A more apt comparison is between Trujillo and Batista, not Castro.

  • Hector


    Excellent points.,

  • http://!)! Passing By

    I’m in general agreement with Sari’s post, except that for telling the story (journalism!), it will be more helpful to refer to “working class” Cubans, rather than “the average Cuban. “Working class” in this case might not be accurate, but stands in for whatever class of people benefited from the Castro revolution.

    It will also be helpful also to distinguish between people who made a comfortable living under the Batista regime due to their earned professional status – doctor, lawyer, professors, businessmen – and those who lived comfortably from the corruption of the Batista regime. Presuming corruption on the part of the middle and upper middle class is way too simplistic. Some were corrupt, some weren’t. Some of “poor” were also corrupt, using the revolution for their personal gain. Romanticizing or demonizing any group of people is seldom helpful.

  • Montjoie

    I think you mean “prisoners of conscience” not “conscious.” Nice article though.

    • geoconger

      Corrected .. thank you

  • Northcoast

    Sari, my point would be that people living in a country with controlled news media and political prisons are not likely to complain out loud, and I wouldn’t expect to be able to travel freely in such a country to meet people who might complain or to see signs of repression.

    My heart goes out to people whose lives only change when a new brutal dictatorship replaces their old brutal dictatorship. Getting back to religion and assuming the story is correct, I’d be more impressed if Fidel made his confession to a poor priest who had been a guest of the prison system.

  • sari

    Objections noted. What I’ve heard from Cuban-Americans who have visited Cuba to stay with and see family has been that living conditions, while not on par with those in the U.S., are substantially better than they were pre-Castro. With enough back and forth, a pretty accurate picture emerges. Living as we do in an open society, there is little basis for comparison; our poor are poor for different reasons.

    Passing By, average was what I meant, though peasant would have been more accurate during the Batista years. I took a look at Wikipedia and it confirmed my childhood memories. The professionals, educated, and wealthy left first. The less well-to-do left later, though it’s unclear how many left due to the repressiveness of the Castro regime and how many left for the carrots offered by the American government. Jehovah’s Witnesses, for instance, came specifically to escape religious persecution, but Cuban “refugees” were offered unprecedented financial support, which generated tremendous resentment, particularly in Miami’s poor black community. All of this was to demonstrate how desirous Cubans were to live in a democratic rather than communist state. Sorry. Had Elian been Mexican he would have been deported without comment no matter how many demonstrations were staged on his behalf.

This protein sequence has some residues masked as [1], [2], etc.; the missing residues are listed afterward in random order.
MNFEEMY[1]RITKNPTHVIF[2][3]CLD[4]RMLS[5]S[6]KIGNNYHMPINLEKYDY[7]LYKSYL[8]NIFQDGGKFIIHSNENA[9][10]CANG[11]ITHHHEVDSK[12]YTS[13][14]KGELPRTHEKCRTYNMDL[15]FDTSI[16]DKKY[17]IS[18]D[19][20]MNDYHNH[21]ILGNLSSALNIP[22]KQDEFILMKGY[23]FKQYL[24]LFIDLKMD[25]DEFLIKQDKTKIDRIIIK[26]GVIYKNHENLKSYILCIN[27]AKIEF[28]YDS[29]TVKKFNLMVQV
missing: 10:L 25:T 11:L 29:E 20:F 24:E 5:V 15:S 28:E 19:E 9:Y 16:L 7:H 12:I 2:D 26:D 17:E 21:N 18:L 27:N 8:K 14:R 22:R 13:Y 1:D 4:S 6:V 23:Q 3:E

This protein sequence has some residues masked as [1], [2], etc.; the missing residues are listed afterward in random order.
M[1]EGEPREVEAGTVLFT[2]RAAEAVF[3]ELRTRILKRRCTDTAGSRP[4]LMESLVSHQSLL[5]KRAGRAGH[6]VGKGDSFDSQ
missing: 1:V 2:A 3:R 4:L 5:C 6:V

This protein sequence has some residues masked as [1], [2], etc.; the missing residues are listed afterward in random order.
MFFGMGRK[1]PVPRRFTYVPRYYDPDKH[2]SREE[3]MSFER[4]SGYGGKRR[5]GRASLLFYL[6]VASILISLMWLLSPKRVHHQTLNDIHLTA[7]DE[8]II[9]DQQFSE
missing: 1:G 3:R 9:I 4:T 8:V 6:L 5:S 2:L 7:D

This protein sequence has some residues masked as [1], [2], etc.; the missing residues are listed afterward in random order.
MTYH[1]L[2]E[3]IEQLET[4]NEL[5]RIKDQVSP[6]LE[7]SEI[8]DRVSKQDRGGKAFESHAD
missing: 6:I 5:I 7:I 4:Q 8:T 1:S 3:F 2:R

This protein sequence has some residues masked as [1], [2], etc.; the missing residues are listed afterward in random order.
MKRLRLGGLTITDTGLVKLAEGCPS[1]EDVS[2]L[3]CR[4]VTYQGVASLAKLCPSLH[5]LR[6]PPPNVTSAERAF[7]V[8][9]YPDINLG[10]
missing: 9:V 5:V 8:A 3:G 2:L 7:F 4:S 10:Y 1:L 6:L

While it’s important to cover the Pope’s visit to Cuba (as it is cover the Pope’s visits, period), it’s unclear what difference Castro’s reconciliation (is that the right word?) with the RCC will have on Cuba, the church in Cuba, or Cuban expats. It would be good for journalists to research and include a summary of the history of relations between Cuba and the United States, with particular attention to the latter’s treatment of Cuban refugees relative to refugees from other countries during the same time period (Haiti, for instance) as well as to reference the position of the church under Castro.

  • Alex Fraguglia

    Maybe Fidel is fearing the Hell and not trully repented. He must pay for his acts whatever his repent or not, there is too much blood in his hand. He must put Cuba free first, release all politics prisioners and put himself on trial….and then..we will see if hes repent or not.

  • Passing By

    Peasant seems a more functional desriptor. Thanks.

  • eladio cepero

    Luke 15.7 is great, and the truth.
    Also very pertaining James 1.22
    Which one will be?

  • Lulu

    @Sari, I beg to differ with you – not ALL professionals who left in the early 60′s were for Batista – Batista was far from perfect and many knew this. My parents were professionals and left because Fidel and his regime are communist Marxists and repressed, killed and tortured all who defied him and his doctrine. Be clear on facts before you write such nonesense. You are denouncing the fact that Fidel and all his puppets are criminals and will be remembered as such by most Cubans.

  • Outraged Cuban